Sauces: Spicy harissa

Harissa is to North Africa what Ketchup is to the USA. A ubiquitous condiment that makes everything taste better. However, Ketchup's North African brother is different in a a couple of ways - he's spicy, and not piled high with sugar.

The best thing about harissa is that it has so many tasty uses. You can rub it on roast veggies, add it to a salad dressing, dollop it in a soup, mix it into a burger pattie, stir it into hummus, make it into a pasta sauce... I could go on and on. Move over sugary ketchup, harissa is the new workhorse of your kitchen.

Harissa is typically quite calorific, due to the amount of oil used in its creation. We've halved the amount of oil and substituted vegetable stock, which actually adds to the depth of flavor while reducing the fat content. The chillis have a strong anti-inflammatory effect on the body, while garlic is known for its immune boosting properties.You basically can't lose with this harissa.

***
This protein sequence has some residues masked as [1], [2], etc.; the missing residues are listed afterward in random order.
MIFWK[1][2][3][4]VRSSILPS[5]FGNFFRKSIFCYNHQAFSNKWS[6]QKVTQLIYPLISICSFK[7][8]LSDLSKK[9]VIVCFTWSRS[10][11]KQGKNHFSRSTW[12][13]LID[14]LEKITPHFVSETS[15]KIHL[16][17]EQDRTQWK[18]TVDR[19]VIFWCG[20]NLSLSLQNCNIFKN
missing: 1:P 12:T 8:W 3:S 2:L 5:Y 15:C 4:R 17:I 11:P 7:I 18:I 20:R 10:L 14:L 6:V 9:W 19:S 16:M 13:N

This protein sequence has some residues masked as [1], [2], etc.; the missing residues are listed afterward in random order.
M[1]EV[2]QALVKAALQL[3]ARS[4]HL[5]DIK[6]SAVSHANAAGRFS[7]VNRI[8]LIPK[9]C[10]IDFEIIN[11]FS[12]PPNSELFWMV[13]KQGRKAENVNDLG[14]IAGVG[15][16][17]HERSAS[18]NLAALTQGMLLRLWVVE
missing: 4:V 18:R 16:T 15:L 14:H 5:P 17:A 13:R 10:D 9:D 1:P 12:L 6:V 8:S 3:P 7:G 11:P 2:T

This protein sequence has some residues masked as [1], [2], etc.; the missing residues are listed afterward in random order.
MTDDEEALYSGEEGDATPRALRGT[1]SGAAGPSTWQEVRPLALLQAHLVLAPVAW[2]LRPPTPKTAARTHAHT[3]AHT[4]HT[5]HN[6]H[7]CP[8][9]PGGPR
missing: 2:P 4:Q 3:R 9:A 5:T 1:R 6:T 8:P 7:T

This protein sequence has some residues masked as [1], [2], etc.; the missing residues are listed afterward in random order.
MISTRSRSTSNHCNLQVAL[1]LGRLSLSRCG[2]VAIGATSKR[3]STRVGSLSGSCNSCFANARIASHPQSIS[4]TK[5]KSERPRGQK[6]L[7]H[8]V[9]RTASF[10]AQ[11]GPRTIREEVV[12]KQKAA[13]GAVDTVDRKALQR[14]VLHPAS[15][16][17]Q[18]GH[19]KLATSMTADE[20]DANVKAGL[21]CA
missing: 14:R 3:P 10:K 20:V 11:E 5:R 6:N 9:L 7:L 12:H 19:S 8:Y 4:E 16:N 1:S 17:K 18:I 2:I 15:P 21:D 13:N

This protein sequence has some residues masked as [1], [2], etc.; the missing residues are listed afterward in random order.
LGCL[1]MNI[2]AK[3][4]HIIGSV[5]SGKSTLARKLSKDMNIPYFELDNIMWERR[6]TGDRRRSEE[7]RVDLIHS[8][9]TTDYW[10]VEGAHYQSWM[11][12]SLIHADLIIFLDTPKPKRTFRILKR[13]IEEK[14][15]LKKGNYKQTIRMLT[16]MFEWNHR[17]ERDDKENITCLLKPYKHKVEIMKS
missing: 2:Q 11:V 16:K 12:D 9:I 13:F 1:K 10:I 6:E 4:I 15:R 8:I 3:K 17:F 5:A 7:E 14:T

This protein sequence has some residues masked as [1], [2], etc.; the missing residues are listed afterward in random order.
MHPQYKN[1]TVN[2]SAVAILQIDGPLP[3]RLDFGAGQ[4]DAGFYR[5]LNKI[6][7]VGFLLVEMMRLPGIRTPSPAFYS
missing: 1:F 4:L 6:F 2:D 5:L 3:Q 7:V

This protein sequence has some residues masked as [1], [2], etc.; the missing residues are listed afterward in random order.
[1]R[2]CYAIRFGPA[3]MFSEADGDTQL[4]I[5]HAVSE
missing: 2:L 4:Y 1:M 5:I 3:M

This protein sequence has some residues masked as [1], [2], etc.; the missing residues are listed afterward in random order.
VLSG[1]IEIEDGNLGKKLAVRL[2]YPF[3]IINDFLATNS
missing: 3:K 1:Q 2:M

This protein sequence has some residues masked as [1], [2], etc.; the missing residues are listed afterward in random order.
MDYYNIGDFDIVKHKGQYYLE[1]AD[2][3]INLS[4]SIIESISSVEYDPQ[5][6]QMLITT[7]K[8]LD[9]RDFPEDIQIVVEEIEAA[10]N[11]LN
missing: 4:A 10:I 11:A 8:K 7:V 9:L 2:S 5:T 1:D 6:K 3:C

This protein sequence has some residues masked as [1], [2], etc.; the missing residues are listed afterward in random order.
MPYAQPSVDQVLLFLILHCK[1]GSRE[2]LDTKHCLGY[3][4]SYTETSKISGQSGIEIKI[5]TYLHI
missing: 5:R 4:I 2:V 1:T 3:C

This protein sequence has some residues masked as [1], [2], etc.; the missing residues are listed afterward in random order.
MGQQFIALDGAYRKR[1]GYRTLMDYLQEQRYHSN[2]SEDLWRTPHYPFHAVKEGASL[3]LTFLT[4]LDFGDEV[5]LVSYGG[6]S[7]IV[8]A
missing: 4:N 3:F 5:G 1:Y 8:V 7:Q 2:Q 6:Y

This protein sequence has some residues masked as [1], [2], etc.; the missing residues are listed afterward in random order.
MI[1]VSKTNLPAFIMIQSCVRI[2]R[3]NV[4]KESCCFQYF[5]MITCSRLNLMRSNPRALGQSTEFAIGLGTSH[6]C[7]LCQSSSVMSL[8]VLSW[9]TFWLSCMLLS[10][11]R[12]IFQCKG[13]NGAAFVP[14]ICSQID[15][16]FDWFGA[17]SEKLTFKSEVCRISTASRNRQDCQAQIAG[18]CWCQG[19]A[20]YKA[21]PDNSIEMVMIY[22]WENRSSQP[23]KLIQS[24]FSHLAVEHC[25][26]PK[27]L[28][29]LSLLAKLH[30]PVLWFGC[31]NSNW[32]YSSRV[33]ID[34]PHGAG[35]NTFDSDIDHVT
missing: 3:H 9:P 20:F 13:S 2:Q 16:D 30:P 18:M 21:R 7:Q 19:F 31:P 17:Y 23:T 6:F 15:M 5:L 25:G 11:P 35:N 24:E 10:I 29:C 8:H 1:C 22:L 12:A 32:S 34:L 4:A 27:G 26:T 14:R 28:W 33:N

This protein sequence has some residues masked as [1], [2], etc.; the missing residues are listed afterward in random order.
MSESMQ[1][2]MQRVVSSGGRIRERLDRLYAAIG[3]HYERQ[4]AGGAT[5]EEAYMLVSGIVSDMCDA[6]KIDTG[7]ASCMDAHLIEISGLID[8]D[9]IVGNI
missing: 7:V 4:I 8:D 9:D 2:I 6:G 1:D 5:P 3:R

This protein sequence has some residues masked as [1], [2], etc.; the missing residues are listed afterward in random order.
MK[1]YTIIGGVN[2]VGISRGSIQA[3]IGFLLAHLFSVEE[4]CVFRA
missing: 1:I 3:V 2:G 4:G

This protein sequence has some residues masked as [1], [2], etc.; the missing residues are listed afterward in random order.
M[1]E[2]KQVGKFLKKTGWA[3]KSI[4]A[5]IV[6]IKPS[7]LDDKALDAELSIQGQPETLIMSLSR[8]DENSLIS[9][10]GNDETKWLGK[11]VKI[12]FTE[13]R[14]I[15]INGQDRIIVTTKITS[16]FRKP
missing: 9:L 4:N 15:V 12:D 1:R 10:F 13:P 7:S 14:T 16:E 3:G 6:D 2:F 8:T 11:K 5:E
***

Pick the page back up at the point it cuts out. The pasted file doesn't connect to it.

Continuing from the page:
Recipe

  • 12 cloves garlic

  • 1 cup extra virgin olive oil

  • 1 cup vegetable stock

  • 1/2 cup lemon juice

  • 1/2 cup chilli flakes

  • 1/2 cup smoked paprika

  • 2 tbsp caraway seeds

  • 2 tbsp ground cumin

  1. In a food processor, pulse garlic until minced. Add remaining ingredients and blend until well combined (scraping the sides as required)

  2. Spoon into an ice cube tray, covering with cling wrap to prevent icicles from forming. Place in freezer overnight

  3. Once frozen, transfer cubes into a sandwich bag and return to the freezer until required

Nutritional information

Per 1 cube serving: 30 calories, 0.2g fibre, 3.5g fat, 0.2g protein

SAUCESCourtney Allely